The subject of Dilapidations is undoubtedly one of the main areas of dispute for landlords and tenants and it can be the subject of some huge claims made against tenants, leading to costly and expensive court cases
Many tenants will happily sign up for their commercial property, blissfully unaware that they are taking on a Full Repairing Liability and that they could be required to hand back the property at the end of the lease in repair, even if it was not in that condition at the outset.
Dilapidations usually arise at the end of a commercial lease, although some landlords may try to serve an Interim Schedule during the term of the lease if the tenant isn’t looking after the property. A Schedule of Dilapidations will be prepared by the landlord’s surveyor highlighting the areas where the property has not been kept in repair in accordance with the terms of the lease.
It is therefore vital that the tenants should read and understand their leases and have a good idea of the condition of a property before they sign up for it.
It might be argued by some that landlords surveyors have in the past exaggerated their schedules to include as many items as they possibly can, in order to try and inflate their clients claim. The tenants will also instruct a surveyor to act on their behalf and this exaggeration can work on both sides, often leaving the parties miles apart from any settlement.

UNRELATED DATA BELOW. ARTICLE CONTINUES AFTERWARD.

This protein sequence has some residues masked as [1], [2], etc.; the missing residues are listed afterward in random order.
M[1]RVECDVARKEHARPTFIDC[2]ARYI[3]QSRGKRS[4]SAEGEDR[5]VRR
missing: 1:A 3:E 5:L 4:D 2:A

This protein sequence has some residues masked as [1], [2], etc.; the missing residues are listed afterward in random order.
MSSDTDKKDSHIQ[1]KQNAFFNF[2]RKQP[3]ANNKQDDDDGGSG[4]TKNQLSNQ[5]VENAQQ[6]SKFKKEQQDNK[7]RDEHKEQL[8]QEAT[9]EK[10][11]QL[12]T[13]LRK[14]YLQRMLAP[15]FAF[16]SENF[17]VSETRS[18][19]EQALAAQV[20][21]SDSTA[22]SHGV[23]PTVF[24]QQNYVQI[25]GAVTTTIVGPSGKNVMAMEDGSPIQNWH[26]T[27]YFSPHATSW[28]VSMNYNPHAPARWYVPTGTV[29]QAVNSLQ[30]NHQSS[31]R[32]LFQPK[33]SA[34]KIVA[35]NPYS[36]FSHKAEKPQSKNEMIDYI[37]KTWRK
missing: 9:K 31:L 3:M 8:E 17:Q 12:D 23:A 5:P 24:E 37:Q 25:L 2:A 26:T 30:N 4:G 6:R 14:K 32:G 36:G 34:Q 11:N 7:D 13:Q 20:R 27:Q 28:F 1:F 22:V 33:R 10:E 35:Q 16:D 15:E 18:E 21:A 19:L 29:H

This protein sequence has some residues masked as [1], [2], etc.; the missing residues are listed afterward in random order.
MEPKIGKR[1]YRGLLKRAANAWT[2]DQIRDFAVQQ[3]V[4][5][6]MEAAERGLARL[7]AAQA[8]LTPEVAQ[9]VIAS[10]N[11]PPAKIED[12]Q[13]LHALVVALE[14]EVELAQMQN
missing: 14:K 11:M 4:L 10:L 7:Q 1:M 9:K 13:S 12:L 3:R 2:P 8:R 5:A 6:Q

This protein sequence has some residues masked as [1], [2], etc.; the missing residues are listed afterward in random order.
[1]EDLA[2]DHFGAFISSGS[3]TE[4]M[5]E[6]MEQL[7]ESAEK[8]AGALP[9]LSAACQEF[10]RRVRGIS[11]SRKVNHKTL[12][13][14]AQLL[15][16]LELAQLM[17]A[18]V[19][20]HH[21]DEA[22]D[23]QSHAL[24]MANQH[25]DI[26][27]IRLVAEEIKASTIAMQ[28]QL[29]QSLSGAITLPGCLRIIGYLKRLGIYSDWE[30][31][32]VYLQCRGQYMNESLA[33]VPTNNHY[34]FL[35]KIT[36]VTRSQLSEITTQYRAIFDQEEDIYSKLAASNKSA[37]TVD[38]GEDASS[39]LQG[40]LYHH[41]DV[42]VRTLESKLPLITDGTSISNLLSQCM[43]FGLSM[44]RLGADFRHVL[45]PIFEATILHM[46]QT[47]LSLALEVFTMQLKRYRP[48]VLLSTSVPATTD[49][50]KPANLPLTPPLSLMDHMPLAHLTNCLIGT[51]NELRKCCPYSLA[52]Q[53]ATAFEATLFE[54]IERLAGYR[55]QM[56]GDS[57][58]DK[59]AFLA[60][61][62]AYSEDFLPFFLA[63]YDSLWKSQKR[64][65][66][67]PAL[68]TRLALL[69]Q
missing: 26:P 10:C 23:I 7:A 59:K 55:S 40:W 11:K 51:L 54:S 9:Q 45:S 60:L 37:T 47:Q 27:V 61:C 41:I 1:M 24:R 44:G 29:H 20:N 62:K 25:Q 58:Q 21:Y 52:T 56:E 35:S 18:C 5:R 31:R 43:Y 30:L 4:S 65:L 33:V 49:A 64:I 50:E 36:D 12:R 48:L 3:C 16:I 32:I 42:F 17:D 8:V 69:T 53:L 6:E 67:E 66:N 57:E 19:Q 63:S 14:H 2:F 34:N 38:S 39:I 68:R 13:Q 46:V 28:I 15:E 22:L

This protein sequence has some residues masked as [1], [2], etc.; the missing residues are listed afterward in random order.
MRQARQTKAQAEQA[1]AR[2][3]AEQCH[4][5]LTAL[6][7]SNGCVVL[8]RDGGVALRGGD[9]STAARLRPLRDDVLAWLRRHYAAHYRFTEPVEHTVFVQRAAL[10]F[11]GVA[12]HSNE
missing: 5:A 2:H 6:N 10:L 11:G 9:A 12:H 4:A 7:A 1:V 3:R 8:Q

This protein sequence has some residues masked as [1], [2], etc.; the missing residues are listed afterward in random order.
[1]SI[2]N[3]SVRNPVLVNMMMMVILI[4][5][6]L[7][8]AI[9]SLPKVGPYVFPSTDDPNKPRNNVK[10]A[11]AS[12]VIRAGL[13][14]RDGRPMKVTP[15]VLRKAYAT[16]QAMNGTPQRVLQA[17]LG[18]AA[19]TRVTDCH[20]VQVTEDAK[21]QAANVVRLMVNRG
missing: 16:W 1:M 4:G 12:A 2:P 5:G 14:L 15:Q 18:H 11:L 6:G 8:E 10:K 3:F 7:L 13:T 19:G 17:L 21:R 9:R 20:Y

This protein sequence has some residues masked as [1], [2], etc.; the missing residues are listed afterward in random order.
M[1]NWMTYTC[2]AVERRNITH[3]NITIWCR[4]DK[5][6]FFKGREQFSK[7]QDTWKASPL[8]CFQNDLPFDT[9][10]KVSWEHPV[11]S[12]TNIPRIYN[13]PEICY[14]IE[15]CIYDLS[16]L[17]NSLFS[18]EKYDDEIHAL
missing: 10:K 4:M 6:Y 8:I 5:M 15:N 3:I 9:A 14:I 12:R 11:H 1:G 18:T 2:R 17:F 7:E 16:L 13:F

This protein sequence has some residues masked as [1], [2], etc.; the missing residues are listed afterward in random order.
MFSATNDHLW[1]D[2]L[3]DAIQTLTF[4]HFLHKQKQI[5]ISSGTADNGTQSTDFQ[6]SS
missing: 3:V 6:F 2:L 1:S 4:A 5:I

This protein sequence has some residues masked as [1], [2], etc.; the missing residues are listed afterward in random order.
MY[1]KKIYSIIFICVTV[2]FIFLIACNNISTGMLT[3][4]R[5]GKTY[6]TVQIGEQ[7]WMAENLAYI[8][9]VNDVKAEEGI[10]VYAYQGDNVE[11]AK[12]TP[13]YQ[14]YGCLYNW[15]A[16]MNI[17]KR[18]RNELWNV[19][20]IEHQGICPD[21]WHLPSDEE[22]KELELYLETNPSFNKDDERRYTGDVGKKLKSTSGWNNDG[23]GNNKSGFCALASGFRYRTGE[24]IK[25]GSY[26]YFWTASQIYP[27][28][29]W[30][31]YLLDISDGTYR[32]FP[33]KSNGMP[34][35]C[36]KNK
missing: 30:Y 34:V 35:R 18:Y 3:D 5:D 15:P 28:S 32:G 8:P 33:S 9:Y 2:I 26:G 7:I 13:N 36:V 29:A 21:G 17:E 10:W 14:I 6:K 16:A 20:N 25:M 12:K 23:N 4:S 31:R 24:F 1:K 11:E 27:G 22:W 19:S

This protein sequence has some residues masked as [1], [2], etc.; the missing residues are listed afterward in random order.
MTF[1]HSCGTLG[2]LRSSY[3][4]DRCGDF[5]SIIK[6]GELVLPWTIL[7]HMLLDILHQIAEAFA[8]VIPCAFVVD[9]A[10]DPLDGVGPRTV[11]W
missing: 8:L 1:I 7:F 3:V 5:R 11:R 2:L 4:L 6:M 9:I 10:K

I can personally remember dealing with a very pompous West End surveyor over some carpet tiles in an office in Rochford. The tenant had been in occupation for about 10 years and the carpet was stained and worn in places where castored offices chairs had been rolling over them. Clearly the tiles were in disrepair and should have been replaced. The rest of the carpet wasn’t as bad, but was 10 years old and had been subjected to usual office traffic.
I argued that the carpet wasn’t in repair, due to the use it had been subjected to over the 10 years of the tenants occupation. The surveyor in question disagreed and argued that only part of the carpet was in disrepair. He insisted on counting the number of worn carpet tiles and offering to replace with new tiles amidst the old worn ones. I still wonder what that would have looked like, if he were able to obtain a matching tile. After many months arguing about this and several other similar items, we reached an agreement and the matter was settled, but it could have been so much easier with a bit of goodwill on both sides.
The RICS has issued guidance notes on this subject over the years and the latest version of this was published in Sept 2016. This document tries to encourage more honesty and a less adversarial approach in the preparation of Schedules, whether this will be fully adopted by surveyors fighting their client’s corner, remains to be seen.
For the tenant worried about taking a building on that is perhaps not in the best condition, then there are various remedies. Perhaps the easiest is to ask for the preparation of a Schedule of Condition which will document the condition of the property at the outset of the lease. The repairing clauses will then be altered so that the tenant doesn’t have to hand it back in any better condition than that documented in the schedule.
If you find yourself in such a situation then take advice from a surveyor who is an expert in this specialist field and can lead you through what can be a minefield.